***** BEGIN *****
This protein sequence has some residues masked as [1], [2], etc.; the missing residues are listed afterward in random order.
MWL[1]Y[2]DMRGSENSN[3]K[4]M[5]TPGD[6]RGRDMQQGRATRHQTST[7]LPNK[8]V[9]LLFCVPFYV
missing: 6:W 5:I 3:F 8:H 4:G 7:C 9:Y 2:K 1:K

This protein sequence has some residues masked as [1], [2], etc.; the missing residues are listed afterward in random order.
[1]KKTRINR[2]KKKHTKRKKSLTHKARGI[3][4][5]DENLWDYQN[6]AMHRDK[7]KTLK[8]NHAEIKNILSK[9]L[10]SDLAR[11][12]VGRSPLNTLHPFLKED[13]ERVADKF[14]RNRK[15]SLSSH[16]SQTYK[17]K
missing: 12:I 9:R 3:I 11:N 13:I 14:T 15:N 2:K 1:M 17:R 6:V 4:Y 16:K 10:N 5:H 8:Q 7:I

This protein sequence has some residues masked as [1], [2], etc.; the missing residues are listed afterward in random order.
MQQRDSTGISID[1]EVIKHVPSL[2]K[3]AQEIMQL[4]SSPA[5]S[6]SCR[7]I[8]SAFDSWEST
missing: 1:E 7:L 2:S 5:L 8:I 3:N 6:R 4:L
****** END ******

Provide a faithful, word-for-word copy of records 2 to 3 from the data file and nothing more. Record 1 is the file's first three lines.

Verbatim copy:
This protein sequence has some residues masked as [1], [2], etc.; the missing residues are listed afterward in random order.
[1]KKTRINR[2]KKKHTKRKKSLTHKARGI[3][4][5]DENLWDYQN[6]AMHRDK[7]KTLK[8]NHAEIKNILSK[9]L[10]SDLAR[11][12]VGRSPLNTLHPFLKED[13]ERVADKF[14]RNRK[15]SLSSH[16]SQTYK[17]K
missing: 12:I 9:R 3:I 11:N 13:I 14:T 15:N 2:K 1:M 17:R 6:V 4:Y 16:K 10:N 5:H 8:Q 7:I

This protein sequence has some residues masked as [1], [2], etc.; the missing residues are listed afterward in random order.
MQQRDSTGISID[1]EVIKHVPSL[2]K[3]AQEIMQL[4]SSPA[5]S[6]SCR[7]I[8]SAFDSWEST
missing: 1:E 7:L 2:S 5:L 8:I 3:N 6:R 4:L